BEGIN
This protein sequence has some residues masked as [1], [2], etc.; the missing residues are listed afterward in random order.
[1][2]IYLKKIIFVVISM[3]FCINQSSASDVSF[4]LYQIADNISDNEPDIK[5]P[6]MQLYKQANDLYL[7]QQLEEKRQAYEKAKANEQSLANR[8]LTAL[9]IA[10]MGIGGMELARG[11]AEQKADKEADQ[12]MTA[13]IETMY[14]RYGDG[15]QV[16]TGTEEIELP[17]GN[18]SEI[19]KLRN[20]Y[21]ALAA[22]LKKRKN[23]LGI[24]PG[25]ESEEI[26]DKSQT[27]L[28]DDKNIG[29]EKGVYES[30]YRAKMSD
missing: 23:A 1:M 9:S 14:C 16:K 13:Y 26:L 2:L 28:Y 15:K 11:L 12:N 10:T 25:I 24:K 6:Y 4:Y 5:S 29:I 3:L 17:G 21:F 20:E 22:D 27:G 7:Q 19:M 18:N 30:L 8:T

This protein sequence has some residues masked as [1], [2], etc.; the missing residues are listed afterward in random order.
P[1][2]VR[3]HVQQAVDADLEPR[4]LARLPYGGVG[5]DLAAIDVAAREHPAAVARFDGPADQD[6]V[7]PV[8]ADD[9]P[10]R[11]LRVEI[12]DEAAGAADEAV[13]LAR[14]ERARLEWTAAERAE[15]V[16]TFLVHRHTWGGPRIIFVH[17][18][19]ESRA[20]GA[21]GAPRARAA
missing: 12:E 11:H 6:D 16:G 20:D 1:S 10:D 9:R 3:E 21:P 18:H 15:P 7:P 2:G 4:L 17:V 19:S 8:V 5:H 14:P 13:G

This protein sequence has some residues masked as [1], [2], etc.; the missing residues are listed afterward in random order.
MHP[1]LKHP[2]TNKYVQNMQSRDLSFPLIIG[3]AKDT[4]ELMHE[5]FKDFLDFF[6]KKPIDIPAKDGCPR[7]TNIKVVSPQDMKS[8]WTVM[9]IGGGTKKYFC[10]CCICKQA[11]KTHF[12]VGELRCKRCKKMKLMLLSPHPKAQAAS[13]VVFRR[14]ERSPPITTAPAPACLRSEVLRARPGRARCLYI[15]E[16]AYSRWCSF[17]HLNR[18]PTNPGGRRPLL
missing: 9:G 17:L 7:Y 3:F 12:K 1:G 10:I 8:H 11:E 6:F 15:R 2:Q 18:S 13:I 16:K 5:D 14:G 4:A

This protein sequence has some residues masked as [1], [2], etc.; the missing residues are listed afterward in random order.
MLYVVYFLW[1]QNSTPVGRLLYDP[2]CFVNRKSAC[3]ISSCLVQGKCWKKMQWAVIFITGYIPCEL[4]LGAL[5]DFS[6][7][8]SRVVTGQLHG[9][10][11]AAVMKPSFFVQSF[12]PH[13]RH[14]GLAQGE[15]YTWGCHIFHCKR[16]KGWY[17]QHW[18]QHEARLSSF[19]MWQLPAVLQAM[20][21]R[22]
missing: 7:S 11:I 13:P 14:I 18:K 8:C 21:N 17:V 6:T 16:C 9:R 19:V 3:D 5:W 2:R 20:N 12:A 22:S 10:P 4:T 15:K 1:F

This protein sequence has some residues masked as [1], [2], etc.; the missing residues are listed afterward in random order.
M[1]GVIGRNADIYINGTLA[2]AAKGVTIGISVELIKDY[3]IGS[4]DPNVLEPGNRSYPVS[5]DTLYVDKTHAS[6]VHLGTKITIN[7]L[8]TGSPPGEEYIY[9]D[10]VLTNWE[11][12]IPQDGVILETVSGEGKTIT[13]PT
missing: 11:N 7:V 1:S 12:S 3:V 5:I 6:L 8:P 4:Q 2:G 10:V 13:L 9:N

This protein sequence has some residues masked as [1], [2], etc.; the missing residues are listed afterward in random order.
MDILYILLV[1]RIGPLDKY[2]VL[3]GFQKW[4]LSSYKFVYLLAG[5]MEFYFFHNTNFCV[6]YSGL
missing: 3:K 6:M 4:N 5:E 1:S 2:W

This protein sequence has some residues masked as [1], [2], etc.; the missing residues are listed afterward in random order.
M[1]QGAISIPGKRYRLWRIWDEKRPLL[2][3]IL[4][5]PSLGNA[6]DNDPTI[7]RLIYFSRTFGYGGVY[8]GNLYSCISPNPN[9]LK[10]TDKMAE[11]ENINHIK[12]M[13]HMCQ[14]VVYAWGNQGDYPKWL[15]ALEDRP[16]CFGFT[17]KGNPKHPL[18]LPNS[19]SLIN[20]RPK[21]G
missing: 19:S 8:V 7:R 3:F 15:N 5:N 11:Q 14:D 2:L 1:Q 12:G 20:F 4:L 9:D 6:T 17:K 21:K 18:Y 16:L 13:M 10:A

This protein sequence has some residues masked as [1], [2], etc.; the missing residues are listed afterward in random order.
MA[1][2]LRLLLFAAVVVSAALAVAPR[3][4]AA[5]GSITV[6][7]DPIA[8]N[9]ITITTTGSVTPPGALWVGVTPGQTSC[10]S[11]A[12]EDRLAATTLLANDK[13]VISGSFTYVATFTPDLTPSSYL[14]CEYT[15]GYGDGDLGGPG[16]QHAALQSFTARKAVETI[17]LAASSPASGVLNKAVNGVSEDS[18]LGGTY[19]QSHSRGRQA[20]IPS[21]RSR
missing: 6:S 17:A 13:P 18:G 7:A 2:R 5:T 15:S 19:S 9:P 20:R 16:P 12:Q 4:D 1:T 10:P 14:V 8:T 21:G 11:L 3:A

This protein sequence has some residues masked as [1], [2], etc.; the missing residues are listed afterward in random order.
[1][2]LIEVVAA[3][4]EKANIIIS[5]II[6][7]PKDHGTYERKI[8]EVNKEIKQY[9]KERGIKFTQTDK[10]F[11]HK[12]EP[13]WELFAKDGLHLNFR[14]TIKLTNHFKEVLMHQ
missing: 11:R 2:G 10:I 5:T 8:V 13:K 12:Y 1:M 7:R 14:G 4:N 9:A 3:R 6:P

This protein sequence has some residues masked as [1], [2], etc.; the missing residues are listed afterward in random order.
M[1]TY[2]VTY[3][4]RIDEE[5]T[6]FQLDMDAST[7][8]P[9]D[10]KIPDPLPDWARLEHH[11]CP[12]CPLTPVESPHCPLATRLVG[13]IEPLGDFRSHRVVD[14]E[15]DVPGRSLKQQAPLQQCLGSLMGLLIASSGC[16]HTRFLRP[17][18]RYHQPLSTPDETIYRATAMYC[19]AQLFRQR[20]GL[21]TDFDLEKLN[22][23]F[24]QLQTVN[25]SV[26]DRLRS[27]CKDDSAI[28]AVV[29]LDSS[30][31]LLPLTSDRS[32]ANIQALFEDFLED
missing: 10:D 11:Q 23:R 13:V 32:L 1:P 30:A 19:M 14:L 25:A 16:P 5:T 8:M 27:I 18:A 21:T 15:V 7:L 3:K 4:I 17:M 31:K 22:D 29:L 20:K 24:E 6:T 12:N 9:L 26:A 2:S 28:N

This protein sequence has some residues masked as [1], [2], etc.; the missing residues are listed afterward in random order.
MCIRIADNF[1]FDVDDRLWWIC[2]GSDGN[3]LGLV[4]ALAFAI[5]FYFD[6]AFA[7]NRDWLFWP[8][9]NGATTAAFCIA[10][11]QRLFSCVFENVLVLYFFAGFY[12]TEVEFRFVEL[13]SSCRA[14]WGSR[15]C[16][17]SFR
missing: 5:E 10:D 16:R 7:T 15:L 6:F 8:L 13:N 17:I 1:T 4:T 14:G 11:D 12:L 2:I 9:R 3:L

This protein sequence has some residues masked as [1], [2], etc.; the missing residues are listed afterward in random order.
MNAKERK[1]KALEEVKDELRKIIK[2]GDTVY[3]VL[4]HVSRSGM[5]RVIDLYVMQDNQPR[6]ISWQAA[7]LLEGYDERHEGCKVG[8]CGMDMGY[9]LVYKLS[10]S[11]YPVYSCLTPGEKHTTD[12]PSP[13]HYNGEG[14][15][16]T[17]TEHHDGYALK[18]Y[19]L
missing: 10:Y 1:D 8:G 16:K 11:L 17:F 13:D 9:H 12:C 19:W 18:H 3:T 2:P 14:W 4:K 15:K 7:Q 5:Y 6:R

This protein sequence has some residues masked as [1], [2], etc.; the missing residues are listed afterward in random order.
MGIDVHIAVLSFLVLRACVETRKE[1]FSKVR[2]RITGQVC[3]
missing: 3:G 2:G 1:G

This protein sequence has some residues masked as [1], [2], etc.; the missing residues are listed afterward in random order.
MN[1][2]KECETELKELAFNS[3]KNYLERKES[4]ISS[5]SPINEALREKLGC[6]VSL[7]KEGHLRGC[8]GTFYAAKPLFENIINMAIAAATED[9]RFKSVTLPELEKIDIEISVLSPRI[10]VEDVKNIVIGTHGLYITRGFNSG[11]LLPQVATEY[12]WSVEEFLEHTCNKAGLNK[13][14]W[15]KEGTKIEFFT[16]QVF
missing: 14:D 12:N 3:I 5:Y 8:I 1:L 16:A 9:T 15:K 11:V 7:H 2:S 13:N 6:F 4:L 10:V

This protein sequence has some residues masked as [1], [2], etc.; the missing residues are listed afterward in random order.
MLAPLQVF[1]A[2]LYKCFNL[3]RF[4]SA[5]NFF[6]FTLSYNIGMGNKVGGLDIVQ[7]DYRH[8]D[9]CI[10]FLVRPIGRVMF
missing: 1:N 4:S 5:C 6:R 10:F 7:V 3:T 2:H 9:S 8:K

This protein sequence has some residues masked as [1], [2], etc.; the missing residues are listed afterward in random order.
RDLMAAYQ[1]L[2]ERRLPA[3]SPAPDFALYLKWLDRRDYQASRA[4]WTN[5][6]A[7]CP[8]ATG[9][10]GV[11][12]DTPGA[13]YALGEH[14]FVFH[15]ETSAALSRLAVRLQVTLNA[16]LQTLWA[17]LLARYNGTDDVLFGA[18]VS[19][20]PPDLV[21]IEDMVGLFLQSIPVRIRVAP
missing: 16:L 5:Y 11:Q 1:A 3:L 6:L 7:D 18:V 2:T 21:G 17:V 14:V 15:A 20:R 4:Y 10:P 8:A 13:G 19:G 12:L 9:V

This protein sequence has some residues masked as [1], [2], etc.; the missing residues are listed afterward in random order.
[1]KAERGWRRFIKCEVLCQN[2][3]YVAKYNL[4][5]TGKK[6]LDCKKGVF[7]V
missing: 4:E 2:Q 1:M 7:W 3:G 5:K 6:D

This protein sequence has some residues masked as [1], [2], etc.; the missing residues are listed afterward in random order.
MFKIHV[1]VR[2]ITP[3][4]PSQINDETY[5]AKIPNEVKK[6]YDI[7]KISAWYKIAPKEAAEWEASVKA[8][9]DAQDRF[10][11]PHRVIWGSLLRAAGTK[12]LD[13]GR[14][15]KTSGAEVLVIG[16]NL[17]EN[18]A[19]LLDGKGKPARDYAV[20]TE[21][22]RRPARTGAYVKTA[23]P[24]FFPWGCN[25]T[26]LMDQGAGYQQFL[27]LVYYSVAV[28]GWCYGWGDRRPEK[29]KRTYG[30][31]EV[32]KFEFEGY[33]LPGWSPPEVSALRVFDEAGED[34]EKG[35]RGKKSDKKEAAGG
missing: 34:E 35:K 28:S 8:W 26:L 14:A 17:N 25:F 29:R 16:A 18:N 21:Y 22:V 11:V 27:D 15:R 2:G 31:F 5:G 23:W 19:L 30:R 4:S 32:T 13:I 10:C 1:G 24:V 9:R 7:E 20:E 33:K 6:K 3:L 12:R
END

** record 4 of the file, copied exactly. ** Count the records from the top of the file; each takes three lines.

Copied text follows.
This protein sequence has some residues masked as [1], [2], etc.; the missing residues are listed afterward in random order.
MLYVVYFLW[1]QNSTPVGRLLYDP[2]CFVNRKSAC[3]ISSCLVQGKCWKKMQWAVIFITGYIPCEL[4]LGAL[5]DFS[6][7][8]SRVVTGQLHG[9][10][11]AAVMKPSFFVQSF[12]PH[13]RH[14]GLAQGE[15]YTWGCHIFHCKR[16]KGWY[17]QHW[18]QHEARLSSF[19]MWQLPAVLQAM[20][21]R[22]
missing: 7:S 11:I 13:P 14:I 18:K 8:C 21:N 17:V 6:T 16:C 9:R 19:V 3:D 5:W 2:R 20:N 12:A 22:S 10:P 4:T 15:K 1:F